A black belt covers 2" of your butt. Covering the rest is soley up to you

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    Default Re: Expectations of "the belt"

    Quote Originally Posted by 2004hemi View Post
    ...Since I am not there yet either I tend to see some one with a black belt as, persistent, determined, focused, and loyal...
    Since I have only actually known two black belts personally, I like the above statement, hemi. Persistant, determined, focused and loyal. I see Kenpo as a lifestyle, not just something you do, and to have an instructor who is the same way is a great quality. Also, like to see the black belts continue their training. As far as I am concerned, there is no end of the road in this journey. Fortuanetly, I think most black belts feel this way.
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    Default Re: Expectations of "the belt"

    I have not yet attained this lofty goal either. My view of what a Black Belt is simply a master of the basics. That sounds easy but as most of us know, it is not or should not be easily attained. To someone who does not have one yet, it is an elite class martial artist that performs all the basics at a very high level of skill and precision. We are all human and make mistakes but some black belts do not appear that way as they perform at a level that is seems almost unobtainable.
    Loyal student of Sifu DangeRuss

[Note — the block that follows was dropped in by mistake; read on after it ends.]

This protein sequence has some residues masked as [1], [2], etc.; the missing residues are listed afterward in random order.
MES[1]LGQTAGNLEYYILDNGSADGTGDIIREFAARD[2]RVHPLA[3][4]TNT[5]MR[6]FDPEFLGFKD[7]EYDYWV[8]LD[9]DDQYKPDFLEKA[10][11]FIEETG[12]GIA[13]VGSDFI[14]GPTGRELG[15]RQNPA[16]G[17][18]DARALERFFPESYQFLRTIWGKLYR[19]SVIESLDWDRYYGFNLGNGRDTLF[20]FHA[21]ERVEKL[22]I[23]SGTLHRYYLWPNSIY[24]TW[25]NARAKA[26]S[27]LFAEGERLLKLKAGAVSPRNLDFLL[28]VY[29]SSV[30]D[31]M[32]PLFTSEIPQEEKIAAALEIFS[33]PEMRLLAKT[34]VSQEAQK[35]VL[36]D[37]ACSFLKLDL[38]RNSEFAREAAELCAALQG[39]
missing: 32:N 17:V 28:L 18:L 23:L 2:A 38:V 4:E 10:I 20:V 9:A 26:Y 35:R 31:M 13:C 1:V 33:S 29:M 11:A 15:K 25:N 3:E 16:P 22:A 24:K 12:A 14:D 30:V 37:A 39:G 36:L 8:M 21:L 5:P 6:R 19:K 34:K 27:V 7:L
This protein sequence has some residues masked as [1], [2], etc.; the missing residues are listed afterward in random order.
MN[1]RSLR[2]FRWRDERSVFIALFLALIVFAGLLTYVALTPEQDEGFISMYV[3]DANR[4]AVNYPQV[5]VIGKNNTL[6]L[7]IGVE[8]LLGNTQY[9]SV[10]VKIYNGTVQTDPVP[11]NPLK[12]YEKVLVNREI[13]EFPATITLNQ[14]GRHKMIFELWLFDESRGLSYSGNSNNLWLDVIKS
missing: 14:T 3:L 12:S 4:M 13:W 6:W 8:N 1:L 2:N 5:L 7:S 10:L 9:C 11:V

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    Default Re: Expectations of "the belt"

    Quote Originally Posted by katsudo_karate View Post
    What does being a black belt in Kenpo mean to you?
    It means that the car is finally warmed-up and ready to go for that maiden voyage.

    To many not yet there, Black belt may seem to be some ultimate destination.

    To most of us there, (and I daresay the further behind us that accomplishment becomes)...we realize it was really the true starting point. It meant that we finally had enough understanding of the basic tools to begin to truly learn. It's like finally bein' checked out on that new piece of equipment in Shop Class. Now that I've studied the tool, took the test...NOW I can actually begin to use it for something. Now anyone who ever took shop class knows, that bein' checked out on the equipment, doesn't mean you have any real clues of how to make it do what you want it to do. You really have no real insites as to what the potential of that piece of equipment is, yet, but you know enough to begin to experiement. So you take your piece of wood and set to work...and more than likely mangle the first few pieces you try to run through it. If you perservere though, eventually with time and practice you might become a craftsman. Someone who is able to make use of that tool, to do something worthwhile and practical. A very few, will continue to tinker and explore and push the limits of that machine and their own skills with it. Those few may become artisians and craft finely wrought items that are admired and appreciated for years to come. Still a fewer number yet may decide to pass on their craft to another generation.

    Gaining a blackbelt means you are now allowed to run at least one piece of equipment. It's a step, but only the very first of many.

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    Default Re: Expectations of "the belt"